Comment 16478

By statius (registered) | Posted December 31, 2007 at 17:20:18

"Today's "exciting pieces of contemporary architecture" are tomorrow's awkward modernist / postmodernist / Internationalist / Brutalist eyesores. For the most part, the only buildings downtown still worth caring about are the ones that the preservationists you decry managed to save from the wrecking ball."

I love the progressive spirit here. This has been the problem with Hamilton's urbanism for decades: an inability to distinguish between "good new" and "bad new". Admittedly, almost all of Hamilton's attempts in the past to catch up with the zeitgeist have been wretched failures. This doesn't have to be the case in the future. The problem is that so much of the "new" architecture in Hamilton's core originated during the period of "urban renewal" which saw vast, usually government-funded, projects replace whole neighbourhoods with inhuman concrete/brick/glass facades. New architecture doesn't always have to be like that. Look at the Urbis building or Beetham Tower in Manchester - could anyone seriously argue that that city would have been better off with the heavy old brick and masonry junk they replaced?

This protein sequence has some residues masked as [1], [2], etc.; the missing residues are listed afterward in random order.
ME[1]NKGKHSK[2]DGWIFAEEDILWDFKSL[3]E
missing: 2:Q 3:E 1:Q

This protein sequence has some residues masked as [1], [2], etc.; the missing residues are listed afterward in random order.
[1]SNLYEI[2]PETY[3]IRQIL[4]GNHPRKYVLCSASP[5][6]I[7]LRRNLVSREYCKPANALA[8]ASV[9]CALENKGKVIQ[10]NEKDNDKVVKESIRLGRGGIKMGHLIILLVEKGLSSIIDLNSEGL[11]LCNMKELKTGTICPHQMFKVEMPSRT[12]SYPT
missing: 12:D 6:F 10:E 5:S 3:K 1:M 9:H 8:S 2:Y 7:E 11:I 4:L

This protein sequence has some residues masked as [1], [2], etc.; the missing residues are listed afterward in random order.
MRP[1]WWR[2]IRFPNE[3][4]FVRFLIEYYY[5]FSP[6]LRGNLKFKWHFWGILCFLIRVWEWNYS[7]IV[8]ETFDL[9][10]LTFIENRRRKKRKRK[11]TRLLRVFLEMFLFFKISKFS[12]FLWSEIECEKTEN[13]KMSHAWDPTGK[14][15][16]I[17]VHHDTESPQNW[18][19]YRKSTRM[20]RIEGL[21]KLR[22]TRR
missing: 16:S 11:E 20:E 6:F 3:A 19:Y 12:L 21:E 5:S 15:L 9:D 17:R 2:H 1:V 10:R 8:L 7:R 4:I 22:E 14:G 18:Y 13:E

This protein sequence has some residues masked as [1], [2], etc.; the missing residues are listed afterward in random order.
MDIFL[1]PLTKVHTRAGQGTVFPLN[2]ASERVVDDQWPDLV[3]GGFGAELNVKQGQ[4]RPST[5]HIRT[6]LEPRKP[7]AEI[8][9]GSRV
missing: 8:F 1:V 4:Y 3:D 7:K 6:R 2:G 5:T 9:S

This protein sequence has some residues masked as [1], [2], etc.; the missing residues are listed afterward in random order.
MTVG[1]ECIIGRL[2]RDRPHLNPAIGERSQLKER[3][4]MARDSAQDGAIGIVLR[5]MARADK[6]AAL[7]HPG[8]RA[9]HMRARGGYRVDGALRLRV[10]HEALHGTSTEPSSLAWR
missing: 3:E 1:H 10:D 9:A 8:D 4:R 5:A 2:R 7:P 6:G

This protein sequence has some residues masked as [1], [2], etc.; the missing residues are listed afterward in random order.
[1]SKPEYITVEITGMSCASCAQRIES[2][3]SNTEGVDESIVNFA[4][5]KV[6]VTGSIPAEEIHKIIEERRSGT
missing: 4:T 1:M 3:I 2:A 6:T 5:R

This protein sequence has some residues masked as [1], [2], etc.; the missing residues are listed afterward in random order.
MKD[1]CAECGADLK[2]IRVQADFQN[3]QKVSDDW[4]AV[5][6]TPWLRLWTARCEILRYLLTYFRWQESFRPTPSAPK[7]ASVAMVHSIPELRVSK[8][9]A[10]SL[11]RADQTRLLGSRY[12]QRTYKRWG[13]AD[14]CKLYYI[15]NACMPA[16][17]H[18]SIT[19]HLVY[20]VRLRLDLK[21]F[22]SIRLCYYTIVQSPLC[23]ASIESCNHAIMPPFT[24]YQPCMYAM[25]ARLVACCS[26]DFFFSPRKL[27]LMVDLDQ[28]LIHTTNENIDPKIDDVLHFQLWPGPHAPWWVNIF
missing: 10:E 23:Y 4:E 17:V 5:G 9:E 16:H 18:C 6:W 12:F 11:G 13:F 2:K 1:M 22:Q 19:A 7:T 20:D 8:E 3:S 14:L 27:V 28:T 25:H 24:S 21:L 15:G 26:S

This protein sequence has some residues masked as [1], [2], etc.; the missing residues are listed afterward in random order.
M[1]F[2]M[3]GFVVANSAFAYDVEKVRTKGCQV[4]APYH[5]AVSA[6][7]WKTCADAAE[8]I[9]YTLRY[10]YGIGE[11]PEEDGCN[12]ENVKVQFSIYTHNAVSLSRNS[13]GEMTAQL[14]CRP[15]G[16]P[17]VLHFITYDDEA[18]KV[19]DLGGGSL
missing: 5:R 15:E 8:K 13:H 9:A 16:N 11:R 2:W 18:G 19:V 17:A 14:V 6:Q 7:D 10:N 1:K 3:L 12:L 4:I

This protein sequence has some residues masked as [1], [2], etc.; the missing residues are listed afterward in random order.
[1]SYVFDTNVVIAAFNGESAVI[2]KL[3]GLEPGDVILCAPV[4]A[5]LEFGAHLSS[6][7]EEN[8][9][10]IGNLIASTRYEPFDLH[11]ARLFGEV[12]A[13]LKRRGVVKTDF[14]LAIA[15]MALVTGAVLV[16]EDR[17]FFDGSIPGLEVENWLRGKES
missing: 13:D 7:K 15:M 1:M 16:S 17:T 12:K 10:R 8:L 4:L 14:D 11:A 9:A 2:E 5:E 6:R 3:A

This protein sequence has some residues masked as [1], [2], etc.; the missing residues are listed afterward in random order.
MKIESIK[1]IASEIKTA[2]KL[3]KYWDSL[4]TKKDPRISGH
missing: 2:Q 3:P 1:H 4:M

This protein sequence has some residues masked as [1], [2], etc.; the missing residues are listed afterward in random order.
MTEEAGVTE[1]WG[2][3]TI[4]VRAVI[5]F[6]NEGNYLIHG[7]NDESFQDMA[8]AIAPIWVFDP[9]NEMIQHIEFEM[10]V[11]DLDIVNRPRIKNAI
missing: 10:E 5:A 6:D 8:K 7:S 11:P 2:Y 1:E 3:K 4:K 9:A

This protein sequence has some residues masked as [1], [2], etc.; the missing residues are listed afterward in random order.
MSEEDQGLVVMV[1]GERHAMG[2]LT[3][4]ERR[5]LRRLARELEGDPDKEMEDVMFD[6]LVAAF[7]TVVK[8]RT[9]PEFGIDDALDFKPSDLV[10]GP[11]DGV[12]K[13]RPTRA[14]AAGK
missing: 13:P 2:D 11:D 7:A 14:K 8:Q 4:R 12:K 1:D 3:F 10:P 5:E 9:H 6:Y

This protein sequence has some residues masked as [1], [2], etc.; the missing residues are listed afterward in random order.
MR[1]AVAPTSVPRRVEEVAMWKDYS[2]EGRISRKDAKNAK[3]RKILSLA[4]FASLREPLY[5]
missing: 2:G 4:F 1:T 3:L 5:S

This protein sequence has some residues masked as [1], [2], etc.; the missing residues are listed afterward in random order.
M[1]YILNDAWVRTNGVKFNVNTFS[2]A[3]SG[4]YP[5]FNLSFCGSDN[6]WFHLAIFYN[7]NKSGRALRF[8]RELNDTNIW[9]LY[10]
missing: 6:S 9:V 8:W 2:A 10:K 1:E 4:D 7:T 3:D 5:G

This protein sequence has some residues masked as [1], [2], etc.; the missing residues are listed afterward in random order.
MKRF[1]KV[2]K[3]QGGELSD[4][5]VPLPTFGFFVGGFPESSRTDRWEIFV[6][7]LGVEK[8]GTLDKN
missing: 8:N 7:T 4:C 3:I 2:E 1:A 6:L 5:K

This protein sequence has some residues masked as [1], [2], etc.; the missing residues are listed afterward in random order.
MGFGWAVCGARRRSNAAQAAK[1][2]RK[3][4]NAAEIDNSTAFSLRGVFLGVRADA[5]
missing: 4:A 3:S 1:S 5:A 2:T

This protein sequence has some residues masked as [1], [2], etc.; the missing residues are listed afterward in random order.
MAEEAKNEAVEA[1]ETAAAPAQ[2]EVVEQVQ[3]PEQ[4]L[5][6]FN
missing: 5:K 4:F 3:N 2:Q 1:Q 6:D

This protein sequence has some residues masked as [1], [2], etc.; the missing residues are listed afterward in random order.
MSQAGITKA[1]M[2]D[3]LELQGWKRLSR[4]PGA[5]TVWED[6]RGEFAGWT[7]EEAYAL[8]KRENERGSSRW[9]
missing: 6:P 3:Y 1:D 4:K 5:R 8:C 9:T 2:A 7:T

I despise the chintzy glass and stucco condo architecture of Mississauga's "core". I would never suggest that Hamilton embrace such mediocrity. Rather, a city of Hamilton's size should be able to summon up some serious architectural talent, whether local or international, to make a serious, aesthetically legitimate contribution to the cityscape.

Admittedly, Hamilton, is in possession of a few legitimate architectural gems (although, by international standards, even many of these barely rise above the level of mediocrity): the GO Station (probably the best building in the city); the Bank of Montreal (Gowlings); Landed Banking and Loan; the Piggot; the Customs House; the Port Authority building; LIUNA station; possibly also City Hall (although that is just Internationalist pastiche); and obviously a few others (I'm considering only non-residential architecture). I really don't think the Lister deserves to be catalogued along with the edifices listed above. It was basically just functionalist commercial architecture when it was built, and that is all, I think, that it remains (albeit in probably hopelessly decayed state.

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